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KLIMBACH v. SPHERION CORPORATION

August 19, 2005.

ROSE MARIE KLIMBACH, Plaintiff,
v.
SPHERION CORPORATION and AETNA HEALTH, INC. (FORMERLY U.S. HEALTHCARE, INC.), Defendants.



The opinion of the court was delivered by: MICHAEL TELESCA, Senior District Judge

DECISION and ORDER

Plaintiff Rose Marie Klimbach ("plaintiff") brings this action pursuant to the Employee Retirement Income Security Act of 1974 ("ERISA"), alleging that defendants Spherion Corporation ("Spherion") and Aetna Life Insurance Company ("Aetna") (collectively "defendants") improperly calculated her husband's life insurance benefits.*fn1 Plaintiff now moves for summary judgment in her favor and each of the defendants cross-moves for summary judgment in its favor.*fn2 For the reasons set forth below, plaintiff's motion for summary judgment is denied; defendant Spherion's motion for summary judgment is granted in its entirety; defendant Aetna's motion for summary judgment is also granted in its entirety; and Aetna' request for attorneys' fees is denied.

BACKGROUND

  Plaintiff is the widow of Roger Klimbach ("Mr. Kilmbach"), who died on March 7, 2002 after battling cancer. Mr. Klimbach had worked for defendant Spherion as a software consultant. When he started his employment at Spherion on October 16, 2000, he was considered an hourly employee, was paid $25 per hour for each hour he worked and was not entitled to company-paid holidays, vacation time, hospital and medical benefits or life insurance. See Employment Agreement, Appendix A, ¶¶ 3 and 4, Attached to Declaration of Dov Kesselman, Ex. A (Doc. No. 43). At that time, he elected to pay for his own life insurance which Spherion made available to its hourly employees through Aetna Healthcare, Inc.*fn3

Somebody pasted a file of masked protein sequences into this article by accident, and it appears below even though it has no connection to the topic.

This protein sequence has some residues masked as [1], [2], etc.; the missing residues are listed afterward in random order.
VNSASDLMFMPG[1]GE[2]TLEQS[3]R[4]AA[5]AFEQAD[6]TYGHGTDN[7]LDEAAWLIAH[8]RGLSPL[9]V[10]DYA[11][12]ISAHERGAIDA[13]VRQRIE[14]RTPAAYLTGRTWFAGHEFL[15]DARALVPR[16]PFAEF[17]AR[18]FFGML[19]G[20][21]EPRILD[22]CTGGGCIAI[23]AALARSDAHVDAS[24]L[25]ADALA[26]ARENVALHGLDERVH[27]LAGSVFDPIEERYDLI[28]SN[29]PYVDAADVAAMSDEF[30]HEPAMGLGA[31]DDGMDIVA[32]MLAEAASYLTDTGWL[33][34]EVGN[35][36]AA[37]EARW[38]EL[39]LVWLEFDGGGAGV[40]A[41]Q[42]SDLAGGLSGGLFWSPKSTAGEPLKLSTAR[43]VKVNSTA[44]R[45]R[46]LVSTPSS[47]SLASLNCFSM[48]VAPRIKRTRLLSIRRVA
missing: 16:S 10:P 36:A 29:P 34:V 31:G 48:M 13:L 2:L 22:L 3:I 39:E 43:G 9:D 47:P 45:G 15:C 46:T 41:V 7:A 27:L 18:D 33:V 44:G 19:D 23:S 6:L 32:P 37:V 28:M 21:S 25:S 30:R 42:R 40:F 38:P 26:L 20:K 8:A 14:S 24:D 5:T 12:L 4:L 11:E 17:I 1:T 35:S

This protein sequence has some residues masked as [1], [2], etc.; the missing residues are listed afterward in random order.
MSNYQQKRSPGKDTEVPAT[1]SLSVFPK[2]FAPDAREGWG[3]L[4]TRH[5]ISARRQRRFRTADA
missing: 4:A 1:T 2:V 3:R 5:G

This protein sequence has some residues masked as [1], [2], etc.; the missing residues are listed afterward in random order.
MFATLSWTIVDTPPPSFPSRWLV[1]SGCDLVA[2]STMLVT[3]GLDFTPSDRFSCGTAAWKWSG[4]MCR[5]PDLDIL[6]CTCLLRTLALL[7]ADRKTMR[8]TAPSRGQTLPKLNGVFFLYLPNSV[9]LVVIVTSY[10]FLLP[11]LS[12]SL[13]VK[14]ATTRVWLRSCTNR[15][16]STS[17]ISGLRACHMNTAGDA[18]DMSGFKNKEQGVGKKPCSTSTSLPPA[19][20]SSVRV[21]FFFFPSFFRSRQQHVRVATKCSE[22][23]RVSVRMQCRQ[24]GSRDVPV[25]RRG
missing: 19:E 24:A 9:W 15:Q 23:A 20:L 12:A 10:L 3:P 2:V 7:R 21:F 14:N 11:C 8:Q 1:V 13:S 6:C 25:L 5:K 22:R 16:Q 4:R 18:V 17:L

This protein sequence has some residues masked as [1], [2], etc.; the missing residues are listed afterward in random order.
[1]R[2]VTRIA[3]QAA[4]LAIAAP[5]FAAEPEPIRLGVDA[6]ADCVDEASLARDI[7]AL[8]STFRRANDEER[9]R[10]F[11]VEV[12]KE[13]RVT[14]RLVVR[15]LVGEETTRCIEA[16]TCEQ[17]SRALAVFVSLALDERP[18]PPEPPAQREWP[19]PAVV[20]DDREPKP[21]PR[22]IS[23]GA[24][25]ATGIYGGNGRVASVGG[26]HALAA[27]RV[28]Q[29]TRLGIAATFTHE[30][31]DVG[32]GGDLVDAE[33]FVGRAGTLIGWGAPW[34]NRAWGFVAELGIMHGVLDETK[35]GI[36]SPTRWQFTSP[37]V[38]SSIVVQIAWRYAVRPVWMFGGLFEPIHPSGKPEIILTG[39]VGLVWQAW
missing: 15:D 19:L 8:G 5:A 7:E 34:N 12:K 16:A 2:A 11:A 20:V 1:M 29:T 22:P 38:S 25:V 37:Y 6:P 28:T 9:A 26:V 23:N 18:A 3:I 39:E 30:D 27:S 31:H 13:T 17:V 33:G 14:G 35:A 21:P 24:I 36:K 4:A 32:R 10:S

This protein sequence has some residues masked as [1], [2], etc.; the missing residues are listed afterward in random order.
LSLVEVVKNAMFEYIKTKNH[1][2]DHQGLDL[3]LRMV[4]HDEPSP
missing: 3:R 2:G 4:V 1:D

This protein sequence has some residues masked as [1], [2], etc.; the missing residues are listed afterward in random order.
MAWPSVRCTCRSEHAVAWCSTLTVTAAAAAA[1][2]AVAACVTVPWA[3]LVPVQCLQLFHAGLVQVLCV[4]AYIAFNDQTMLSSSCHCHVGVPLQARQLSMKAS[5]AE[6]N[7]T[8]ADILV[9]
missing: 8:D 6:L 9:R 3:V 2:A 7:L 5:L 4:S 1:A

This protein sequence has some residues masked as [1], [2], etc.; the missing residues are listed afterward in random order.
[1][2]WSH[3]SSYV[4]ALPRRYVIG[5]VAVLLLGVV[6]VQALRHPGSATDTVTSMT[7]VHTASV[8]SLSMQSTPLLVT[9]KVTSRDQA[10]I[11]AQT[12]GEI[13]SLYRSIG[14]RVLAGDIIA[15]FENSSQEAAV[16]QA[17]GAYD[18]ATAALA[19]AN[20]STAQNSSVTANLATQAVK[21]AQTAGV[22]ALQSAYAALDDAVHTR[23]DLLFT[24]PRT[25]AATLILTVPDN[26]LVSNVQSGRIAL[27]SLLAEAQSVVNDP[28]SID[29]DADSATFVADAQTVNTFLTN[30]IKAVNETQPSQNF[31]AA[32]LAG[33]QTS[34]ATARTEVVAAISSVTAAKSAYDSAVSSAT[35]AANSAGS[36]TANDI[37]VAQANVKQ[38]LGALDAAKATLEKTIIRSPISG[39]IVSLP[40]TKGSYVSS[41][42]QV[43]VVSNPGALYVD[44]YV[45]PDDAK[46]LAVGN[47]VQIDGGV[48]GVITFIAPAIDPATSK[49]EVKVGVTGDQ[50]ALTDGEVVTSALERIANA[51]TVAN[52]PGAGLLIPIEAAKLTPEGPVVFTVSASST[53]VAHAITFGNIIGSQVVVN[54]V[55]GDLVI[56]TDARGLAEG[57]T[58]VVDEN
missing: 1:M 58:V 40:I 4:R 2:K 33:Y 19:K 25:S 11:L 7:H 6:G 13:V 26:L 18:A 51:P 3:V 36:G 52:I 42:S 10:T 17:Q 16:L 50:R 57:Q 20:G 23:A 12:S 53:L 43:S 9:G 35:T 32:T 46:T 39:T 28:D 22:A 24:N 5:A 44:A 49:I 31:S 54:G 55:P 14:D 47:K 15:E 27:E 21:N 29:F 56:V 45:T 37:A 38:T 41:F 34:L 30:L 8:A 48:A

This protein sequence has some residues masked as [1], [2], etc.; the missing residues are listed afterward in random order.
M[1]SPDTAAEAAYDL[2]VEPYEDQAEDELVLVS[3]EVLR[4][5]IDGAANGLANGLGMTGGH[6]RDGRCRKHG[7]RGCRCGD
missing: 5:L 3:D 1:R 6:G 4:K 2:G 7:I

In December 2000, Mr. Klimbach was diagnosed with cancer, and was required to take a leave of absence from Spherion until May 2001. When he returned to work on May 11, 2001, his hourly rate was reduced to $21 per hour, which if annualized would equal approximately $44,000 per year in earnings. He continued to work at the $21 per hour rate until August 17, 2001, which was the last day he worked for Spherion. From the time he was diagnosed with cancer Mr. Klimbach had several communications with Spherion employees regarding the continuation of his life insurance coverage, and he continued to make monthly premium payments until his death.

  On March 25, 2002, after Mr. Klimbach's death, Spherion prepared a Proof of Death form and submitted it to Aetna for payment of life insurance benefits to plaintiff as the beneficiary of Mr. Klimbach's life insurance policy. That Proof of Death form contained plaintiff's earnings as determined by Spherion and the level of coverage Mr. Klimbach elected. Based on that information, Aetna issued plaintiff a check for $11,000 on April 1, 2002. However, Spherion had misrepresented the level of coverage Mr. Klimbach had elected and submitted a corrected Proof of Death form to Aetna on April 24, 2002. On May 20, 2002, Aetna issued plaintiff a check representing the difference between the April 1, 2002 benefits payment and the amount to which she was actually entitled — a total of $31,000.

  Plaintiff was under the impression that she was entitled to $132,000 in benefits, and contacted Spherion to express her concerns. In June 2002, Spherion sent her a letter advising her of her right to appeal the benefits determination to Spherion's Plan Administration Committee. By letter dated October 9, 2002, Spherion's Plan Administration Committee denied plaintiff's appeal.